Survivors include his wife, Marcia A. Wiss, and their two children, Christopher C. W. and Joan Merle; three children from his first marriage to the late Barbara McCloskey, who died in the early 1980s, Mark A., Donald G. Jr., and Jean; and seven grandchildren.



John D. Hoffman, a materials engineer, died Feb. 21, 2004, in Washington, D.C., of congestive heart failure. He was 81.

Hoffman earned his undergraduate degree in chemistry at Franklin and Marshall College, and his master’s and doctoral degrees in that subject from Princeton. During WWII, he served on the Manhattan Project, responsible for developing the first atomic bomb. In recognition of his brave rescue of three coworkers after an explosion at the Naval Research Lab in Philadelphia, Hoffman received the Soldier’s Medal for noncombat heroism.

After the war he joined the National Bureau of Standards and remained there almost 30 years, retiring in 1982 as director of its national measurements laboratory. From the mid-1980s through the 1990s Hoffman taught materials science and engineering at the U. of Maryland and Johns Hopkins U. He was a member of the National Academy of Engineering.

Hoffman enjoyed hunting and photography. Predeceased by his first wife, Barbara, he is survived by his second wife of 23 years, Dolores, three sons, two stepdaughters ,and seven grandchildren.



Lawrence James Wathen died May 12, 2003, after a brief illness. He was 93.

Born in Dallas, Tex., Wathen earned bachelor’s and master’s degrees from the U. of Texas at Austin. He did further graduate work in art and archaeology at Princeton. He was awarded one of the first Fulbright Fellowships for study at the U. of Rome.

During WWII Wathen served in the Army in North Africa and Italy. He subsequently taught world literature, philosophy, and art history at the U. of Florida in Gainesville and, for about 40 years, at the U. of Houston-Downtown.

Wathen was a world traveler, and an avid opera and theater fan. He is survived by his sister, Dorothy Mayers.



Hans K. Sander died Feb. 2, 2004, in Princeton. He was 79.

Born in Berlin, Sander emigrated to the US in 1937. He attended Columbia and earned an MFA at Princeton’s School of Architecture. He practiced in Princeton, designing numerous campus renovations. Beginning in the 1960s and extending to the early 1990s, Sander served on the Princeton Township Planning Board and then on the Princeton Regional Planning Board. As chairman much of that time, he was critical to the development of the community master plan. For his role in developing guidelines for design review boards, he was elected a fellow of the American Institute of Architects.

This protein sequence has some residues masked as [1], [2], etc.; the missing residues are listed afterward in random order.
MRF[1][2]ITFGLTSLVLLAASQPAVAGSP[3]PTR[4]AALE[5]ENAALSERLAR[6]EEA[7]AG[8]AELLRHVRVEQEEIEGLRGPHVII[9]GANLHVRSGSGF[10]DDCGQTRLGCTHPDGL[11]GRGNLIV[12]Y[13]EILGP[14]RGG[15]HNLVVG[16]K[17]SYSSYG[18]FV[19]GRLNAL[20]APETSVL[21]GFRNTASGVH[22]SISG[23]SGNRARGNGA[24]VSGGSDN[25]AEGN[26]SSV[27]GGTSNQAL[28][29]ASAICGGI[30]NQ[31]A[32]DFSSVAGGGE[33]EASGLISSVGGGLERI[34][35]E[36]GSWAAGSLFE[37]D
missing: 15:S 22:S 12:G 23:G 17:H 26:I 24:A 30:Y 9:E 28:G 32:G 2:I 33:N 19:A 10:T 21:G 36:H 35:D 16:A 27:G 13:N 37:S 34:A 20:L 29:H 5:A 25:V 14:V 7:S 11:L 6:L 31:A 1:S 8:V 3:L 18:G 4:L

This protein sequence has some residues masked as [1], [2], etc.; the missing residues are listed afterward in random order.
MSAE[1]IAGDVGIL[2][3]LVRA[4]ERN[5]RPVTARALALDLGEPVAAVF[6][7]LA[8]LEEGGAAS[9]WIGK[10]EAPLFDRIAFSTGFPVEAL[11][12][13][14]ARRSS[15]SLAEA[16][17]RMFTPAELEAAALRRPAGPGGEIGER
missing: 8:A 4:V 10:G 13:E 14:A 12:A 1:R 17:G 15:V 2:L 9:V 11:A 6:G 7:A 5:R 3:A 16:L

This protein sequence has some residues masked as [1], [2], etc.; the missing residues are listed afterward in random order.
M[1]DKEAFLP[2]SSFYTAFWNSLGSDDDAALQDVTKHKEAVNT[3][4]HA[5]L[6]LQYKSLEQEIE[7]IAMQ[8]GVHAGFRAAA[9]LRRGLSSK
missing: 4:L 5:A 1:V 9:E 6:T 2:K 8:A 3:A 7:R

Sander leaves behind a daughter, a son, and his partner, Yvonne Bleiman.



John Keeley, an expert in military and national security affairs, died Feb. 20, 2004, of pneumonia following lung-cancer surgery in Alexandria, Va. He was 74.

Son of a career Army officer, Keeley graduated from West Point in 1952, earned a master’s from Princeton in politics, and returned to West Point to teach from 1957-60. He served in Vietnam during the Tet offensive as commander of an infantry battalion responsible for maintaining open roadways to Saigon and subsequently commanded the 2nd Brigade of the 3rd Armored Division in West Germany.

Retiring from the Army at the rank of colonel in 1976, he taught over the years at the U. Va., Georgetown, and the Naval War College in Newport, R.I, where he also founded a think tank called the Newport Institute. In addition, he worked as military-affairs commentator for CNN, and took civilian posts as director of policy guidance at the CIA, and as national security aide for Sen. Carl Levin (D-Mich.).

Keeley was a volunteer for organizations that benefitted children suffering from terminal illnesses and became board chairman of Children’s Hospice International in Alexandria.

He leaves his wife, Catherine, four children, and four grandchildren.



A light shining for social justice has gone out. Sharon Grant-Henry, teacher, singer, and social visionary, died Feb. 3, 2004, in San Diego at age 54. The cause was a heart attack, triggered by complications of lupus.

In 1964, when she was only 14, Grant-Henry joined picket lines organized by the Congress of Racial Equality (CORE) at San Diego banks and grocery stores to protest job discrimination against African Americans. Her experience convinced her of the need for social activism, which she later applied to the feminist movement and to higher education.

Grant-Henry earned a bachelor’s in sociology from UC-San Diego, and master’s and PhD in cognitive psychology from Princeton.

At San Diego State U, where she taught psychology, Grant-Henry headed a program that prepared students for cross-cultural counseling.

After a flare-up of lupus forced her to retire as a professor emeritus, Grant-Henry taught black history at MiraCosta College and planned a charter school, Fanno Academy, for children of color. She also sang with a swing orchestra. Her life mission was, as she said, to open people’s minds, “to let just a little light in” wherever it was needed.

Grant-Henry is survived by her partner and two adult children.

This issue has an undergraduate memorial for Robert Parsons Miller ’45 *54.